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Up to 200 Alabama Inmates Could Be Released Friday: Department of Corrections


Screengrab via WTVM.

As many as 200 inmates in Alabama, some with violent criminal histories, may be released from prison Friday under a state law requiring that offenders be placed under supervision instead of serving out their full sentence behind bars.

As Law&Crime previously reported, an amendment to a 2021 sentencing law now requires all inmates to be released ahead of the end date of their prison sentence. That provision took effect on Tuesday. All inmates who are released will be subject to electronic location monitoring and other parole conditions.

The Alabama Department of Corrections said in a statement Thursday that 134 inmates have already been released from custody.

“Approximately 170-200 will be released Friday, February 3, 2023,” the statement said. “However, no inmate has been or will be released without victim notification. As victim notifications are made, those inmates are added to the list to be released.”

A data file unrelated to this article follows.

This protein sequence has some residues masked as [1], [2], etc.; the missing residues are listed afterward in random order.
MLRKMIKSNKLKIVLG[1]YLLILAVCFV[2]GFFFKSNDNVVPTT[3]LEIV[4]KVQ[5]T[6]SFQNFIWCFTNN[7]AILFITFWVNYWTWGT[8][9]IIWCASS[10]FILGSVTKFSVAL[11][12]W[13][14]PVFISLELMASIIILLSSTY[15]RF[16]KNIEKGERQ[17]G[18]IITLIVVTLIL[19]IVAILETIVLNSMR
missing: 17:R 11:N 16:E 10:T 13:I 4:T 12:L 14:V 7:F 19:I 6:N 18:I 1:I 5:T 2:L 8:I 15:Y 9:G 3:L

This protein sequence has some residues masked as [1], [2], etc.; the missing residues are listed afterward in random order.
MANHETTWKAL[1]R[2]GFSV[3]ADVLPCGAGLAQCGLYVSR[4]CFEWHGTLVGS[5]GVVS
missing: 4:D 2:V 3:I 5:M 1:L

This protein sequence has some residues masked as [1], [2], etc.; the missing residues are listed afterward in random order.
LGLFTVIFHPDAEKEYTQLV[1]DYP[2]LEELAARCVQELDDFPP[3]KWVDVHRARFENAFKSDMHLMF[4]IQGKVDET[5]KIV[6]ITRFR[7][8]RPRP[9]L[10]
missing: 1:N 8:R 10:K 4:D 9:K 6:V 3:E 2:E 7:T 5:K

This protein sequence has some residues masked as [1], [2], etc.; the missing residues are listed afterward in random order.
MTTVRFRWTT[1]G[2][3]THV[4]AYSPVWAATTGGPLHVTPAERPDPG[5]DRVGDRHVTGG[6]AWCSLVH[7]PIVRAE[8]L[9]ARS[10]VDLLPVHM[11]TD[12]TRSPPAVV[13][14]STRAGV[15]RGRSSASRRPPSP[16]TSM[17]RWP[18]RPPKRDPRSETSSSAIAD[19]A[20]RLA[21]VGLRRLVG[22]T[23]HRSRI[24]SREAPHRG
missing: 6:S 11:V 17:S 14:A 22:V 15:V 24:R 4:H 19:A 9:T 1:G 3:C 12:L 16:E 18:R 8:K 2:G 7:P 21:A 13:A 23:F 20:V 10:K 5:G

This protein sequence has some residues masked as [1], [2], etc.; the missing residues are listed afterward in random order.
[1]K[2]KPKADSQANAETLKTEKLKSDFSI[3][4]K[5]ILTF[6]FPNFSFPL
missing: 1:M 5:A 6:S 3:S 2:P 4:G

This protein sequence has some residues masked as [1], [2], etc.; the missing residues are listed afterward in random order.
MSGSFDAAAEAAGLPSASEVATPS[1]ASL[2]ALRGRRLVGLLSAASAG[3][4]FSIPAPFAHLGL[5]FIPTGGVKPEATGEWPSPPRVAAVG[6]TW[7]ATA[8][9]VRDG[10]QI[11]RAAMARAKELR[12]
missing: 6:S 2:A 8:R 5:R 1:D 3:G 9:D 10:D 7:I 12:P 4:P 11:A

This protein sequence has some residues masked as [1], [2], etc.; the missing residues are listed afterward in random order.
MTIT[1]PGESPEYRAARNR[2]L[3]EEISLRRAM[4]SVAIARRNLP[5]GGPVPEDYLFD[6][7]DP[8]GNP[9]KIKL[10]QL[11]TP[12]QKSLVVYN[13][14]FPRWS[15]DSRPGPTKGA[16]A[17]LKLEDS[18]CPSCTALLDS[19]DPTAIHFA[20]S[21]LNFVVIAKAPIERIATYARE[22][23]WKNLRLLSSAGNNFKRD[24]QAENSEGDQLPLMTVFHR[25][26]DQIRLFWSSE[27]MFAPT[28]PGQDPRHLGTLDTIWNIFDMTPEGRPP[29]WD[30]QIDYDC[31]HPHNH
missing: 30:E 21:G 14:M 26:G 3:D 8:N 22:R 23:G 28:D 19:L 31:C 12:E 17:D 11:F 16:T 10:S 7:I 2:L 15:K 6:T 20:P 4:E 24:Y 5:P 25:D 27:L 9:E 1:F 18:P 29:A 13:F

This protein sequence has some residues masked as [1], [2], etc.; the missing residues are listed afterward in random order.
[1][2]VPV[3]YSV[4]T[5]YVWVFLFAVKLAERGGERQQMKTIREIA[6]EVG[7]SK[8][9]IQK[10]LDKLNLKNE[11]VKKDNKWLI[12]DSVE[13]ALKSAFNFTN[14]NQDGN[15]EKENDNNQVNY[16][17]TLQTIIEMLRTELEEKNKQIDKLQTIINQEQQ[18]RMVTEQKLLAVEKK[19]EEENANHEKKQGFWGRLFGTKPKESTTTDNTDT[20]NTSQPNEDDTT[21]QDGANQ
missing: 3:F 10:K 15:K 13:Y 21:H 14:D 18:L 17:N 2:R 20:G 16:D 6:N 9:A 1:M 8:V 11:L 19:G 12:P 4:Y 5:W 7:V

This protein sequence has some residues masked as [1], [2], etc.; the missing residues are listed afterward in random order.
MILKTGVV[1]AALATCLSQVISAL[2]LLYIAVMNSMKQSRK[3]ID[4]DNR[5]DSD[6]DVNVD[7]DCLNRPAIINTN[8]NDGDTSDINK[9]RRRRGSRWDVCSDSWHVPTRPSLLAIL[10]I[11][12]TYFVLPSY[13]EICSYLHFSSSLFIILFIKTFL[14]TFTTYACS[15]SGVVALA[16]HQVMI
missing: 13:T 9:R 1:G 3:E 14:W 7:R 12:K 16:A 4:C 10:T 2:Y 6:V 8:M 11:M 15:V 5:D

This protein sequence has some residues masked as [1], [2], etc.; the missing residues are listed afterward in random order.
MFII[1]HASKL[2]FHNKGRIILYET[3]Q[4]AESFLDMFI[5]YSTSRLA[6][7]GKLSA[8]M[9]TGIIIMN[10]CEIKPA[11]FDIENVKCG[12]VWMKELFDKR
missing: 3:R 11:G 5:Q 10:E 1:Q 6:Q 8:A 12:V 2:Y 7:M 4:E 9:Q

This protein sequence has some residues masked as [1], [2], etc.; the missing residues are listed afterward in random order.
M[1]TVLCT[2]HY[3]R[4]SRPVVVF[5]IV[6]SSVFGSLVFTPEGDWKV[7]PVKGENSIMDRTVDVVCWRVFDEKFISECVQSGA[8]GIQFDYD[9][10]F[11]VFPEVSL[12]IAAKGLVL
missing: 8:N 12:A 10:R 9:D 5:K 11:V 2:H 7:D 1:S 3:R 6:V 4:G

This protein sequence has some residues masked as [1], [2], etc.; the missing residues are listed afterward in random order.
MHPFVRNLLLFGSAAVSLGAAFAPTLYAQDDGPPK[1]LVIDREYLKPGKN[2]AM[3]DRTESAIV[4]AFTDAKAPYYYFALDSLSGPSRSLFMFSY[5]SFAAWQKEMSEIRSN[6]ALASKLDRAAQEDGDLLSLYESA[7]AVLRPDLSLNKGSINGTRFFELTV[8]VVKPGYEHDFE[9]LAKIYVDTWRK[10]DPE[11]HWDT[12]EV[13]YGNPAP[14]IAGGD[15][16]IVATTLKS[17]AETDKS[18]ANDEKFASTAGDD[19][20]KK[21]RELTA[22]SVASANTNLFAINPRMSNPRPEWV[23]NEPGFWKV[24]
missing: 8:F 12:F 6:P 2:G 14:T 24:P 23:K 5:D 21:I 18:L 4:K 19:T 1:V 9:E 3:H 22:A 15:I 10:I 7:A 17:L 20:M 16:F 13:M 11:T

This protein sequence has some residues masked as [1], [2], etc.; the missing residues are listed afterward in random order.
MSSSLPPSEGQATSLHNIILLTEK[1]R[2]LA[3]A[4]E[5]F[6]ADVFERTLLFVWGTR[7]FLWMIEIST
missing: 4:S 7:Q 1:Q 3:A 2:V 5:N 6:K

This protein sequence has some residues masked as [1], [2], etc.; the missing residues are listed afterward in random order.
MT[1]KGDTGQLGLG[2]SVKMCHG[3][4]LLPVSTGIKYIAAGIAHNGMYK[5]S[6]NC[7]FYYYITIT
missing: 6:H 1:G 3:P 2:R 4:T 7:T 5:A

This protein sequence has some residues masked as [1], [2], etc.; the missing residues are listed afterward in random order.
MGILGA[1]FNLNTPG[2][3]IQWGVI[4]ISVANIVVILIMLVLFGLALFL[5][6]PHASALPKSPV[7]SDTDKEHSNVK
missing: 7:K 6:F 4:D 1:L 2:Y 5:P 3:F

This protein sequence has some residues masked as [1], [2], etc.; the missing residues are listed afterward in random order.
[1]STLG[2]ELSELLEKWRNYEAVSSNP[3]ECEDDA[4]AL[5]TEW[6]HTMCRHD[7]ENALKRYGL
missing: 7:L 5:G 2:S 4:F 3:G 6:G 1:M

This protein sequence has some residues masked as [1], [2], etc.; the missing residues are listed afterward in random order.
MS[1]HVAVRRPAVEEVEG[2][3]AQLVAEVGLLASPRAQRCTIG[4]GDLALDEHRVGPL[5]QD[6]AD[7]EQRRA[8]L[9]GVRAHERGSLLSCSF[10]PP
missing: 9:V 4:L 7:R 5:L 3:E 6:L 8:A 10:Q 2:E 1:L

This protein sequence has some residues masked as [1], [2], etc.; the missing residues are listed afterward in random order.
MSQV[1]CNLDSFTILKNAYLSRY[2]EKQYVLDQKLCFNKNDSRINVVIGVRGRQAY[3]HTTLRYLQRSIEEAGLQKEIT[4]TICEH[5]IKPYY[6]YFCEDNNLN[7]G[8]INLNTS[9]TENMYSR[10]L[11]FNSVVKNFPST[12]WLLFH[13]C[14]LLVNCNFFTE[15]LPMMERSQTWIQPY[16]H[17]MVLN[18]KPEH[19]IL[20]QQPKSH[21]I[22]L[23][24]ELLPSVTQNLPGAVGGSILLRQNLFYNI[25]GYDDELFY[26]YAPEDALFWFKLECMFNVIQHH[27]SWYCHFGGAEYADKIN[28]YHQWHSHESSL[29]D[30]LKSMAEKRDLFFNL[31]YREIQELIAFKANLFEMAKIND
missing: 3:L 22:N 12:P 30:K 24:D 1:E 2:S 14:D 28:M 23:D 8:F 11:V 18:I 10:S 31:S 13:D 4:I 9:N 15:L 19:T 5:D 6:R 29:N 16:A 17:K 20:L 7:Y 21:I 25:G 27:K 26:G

Alabama Attorney General Steve Marshall had sued the state’s Board of Pardon and Paroles over the alleged failure to notify the families of victims about the rolling releases.

The ADOC said that some inmates who qualify for release “have detainers/pending charges from other law enforcement agencies and they will be transferred to those agencies.”

The rest will be processed by the parole division, fitted with an ankle monitor, and released.

“They are then picked up at the facility by friends or family or taken to local bus stations to be returned to their county of conviction,” the statement says. “The ADOC purchases one-way, non-refundable, non-transferrable bus tickets.”

Under the amendment, most inmates serving time would be required to complete their sentences under a period of supervised release, as opposed to leaving prison unsupervised once their time was up. Prior to the 2021 amendment, that law applied only to people convicted after the law was passed in 2015. The intent was reportedly to help the former inmates adjust to the end of their incarceration. The law was passed with bipartisan support, with state GOP legislators arguing that supervision under the ABPP would reduce the likelihood of recidivism.

Under the law, inmates sentenced to five years or less are to be released between three and five months ahead of their release date. Those serving sentences from five to 10 years must be released between six and nine months before the final date, and those serving sentences of 10 years or more can be released between 12 and 24 months prior to their end date.

People convicted of a sex offense involving a child under the age of 12 are not eligible for early release, and neither are offenders serving a life sentence.

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